If you haven’t heard of the Trans-Atlantic Trade and Investment Partnership don’t worry – you’re not really meant to have. The TTIP is a series of trade negotiations, primarily for the purpose of cutting tariffs and regulatory barriers to trade between the US and EU, making the access to each other’s markets easier for companies. But there are barely any trade barriers between the EU-US anyway, so what’s really going on?
Big corporate businesses are forever complaining that they are being strangled by “red tape”, known as the regulatory laws. They complain it slows down their development and provides too many bureaucratic obstacles for routine procedures. The British government claims the removal of these barriers could add £10bn to the UK economy, £80bn to the US and £100bn to the EU every year.
Shoppers would benefit by the removal of EU import tariffs on popular goods and reducing regulation would help UK businesses export to the US, opening up restrictive markets by which smaller businesses could excel. Should we let them have it all their own way, so they can maximise profit-making schemes, what would be the harm? Well, potentially quite a lot actually.
The TTIP’s agenda seeks to harmonise EU standards on food safety and the environment closer to those of US. The problem is the disparity in regulatory law – the US restrictions are less severe, with 70% of process foods sold in supermarkets containing genetically modified ingredients, whereas the EU allows virtually no GM foods. Furthermore, the US allows more leeway with the restrictions on the use of pesticides and the use of hormones in certain meats which are disallowed in the EU due to the supposed medical problems. So whilst the food businesses would be able to experiment and bring new products to market, you might have to second guess the last bite of that burger.
Concerning the environment, the EU’s regulations are much stricter concerning potentially toxic substances – you have to prove a substance is safe before it can be used; whereas in the US, any substance can be used until it is proved unsafe. I suppose America really is the land of the free.
Before feeling victimised, the TTIP works both ways, so the US has to lower their standards in some places – we aren’t letting the Americans have it all their own way. The UK is seeking a loosening of America’s banking regulations, which have been previously toughened following the financial crisis.
The scrutiny of the agreement faces the most contention concerning its undemocratic nature. The introduction of Investor-State Dispute Settlements (ISDS) would allow companies to sue governments if their policies cause a loss of profits. Will this really adhere to effective government? Unelected corporations could effectively dictate the policies of government, undermining the ability to act in the interests of their citizens. Then again, Liza Minnelli did once sing, ‘money makes the world go round’.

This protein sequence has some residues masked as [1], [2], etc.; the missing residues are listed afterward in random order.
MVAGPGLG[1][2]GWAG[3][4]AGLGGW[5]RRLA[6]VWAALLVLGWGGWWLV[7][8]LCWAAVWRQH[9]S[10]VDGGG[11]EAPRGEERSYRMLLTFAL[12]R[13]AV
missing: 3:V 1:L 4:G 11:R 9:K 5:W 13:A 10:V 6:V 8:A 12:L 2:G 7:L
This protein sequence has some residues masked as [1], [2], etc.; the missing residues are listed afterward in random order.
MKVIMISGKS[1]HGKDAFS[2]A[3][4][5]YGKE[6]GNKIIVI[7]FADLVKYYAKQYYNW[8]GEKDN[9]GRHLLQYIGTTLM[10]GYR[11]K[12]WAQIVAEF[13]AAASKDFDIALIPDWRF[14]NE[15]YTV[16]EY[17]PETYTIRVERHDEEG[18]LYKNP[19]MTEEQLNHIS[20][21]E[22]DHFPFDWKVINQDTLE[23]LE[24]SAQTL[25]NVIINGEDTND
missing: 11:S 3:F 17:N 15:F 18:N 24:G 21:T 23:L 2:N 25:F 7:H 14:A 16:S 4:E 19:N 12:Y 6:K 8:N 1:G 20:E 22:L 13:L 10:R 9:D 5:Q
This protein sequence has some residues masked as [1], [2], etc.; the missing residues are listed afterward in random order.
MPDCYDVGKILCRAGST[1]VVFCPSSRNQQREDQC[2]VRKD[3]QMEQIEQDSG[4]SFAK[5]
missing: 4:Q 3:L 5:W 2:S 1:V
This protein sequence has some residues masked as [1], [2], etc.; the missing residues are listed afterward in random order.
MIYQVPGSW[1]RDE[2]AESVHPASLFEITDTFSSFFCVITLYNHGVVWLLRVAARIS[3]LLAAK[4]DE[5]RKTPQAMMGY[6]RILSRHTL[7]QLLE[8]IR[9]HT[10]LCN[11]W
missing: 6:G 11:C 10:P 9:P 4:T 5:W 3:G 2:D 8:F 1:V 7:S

Such an example can be seen in other similar trade agreements around the world and have led to such injustices as Swedish energy company Vattenfall suing the German government for billions over its decision to phase out nuclear power plants following the Fukushima disaster in Japan. Energy corporations threatening government public health policies due to a potential loss of profits; is there anything less democratic?
These ISDSs will have their complete own judicial system. The cases will be taken in secret, without any third party standing, no judicial review and no appeal. The Courts will be taken on by corporate lawyers, who work for the corporations involved. Is there anything else they want to add to the list?
If all of this makes you feel sceptical and uneasy quickly vote against the TTIP! There’s just one problem, you can’t. We, as citizens, have next to no say as to whether the agreement goes through or not. Available options include signing the opposition petition circulating and potentially writing a response to the EU Commission if you feel so strongly. Masses have chosen to do so, which in turn has forced the trade agreement negotiations out into the open, whereas they were previously sliding under the radar. Such collectivised support has emphasised a growing discontent towards the rapacious agreements, and provide perhaps a smidge of hope that the voice of the many people may be heard.
By Dre Efthymiou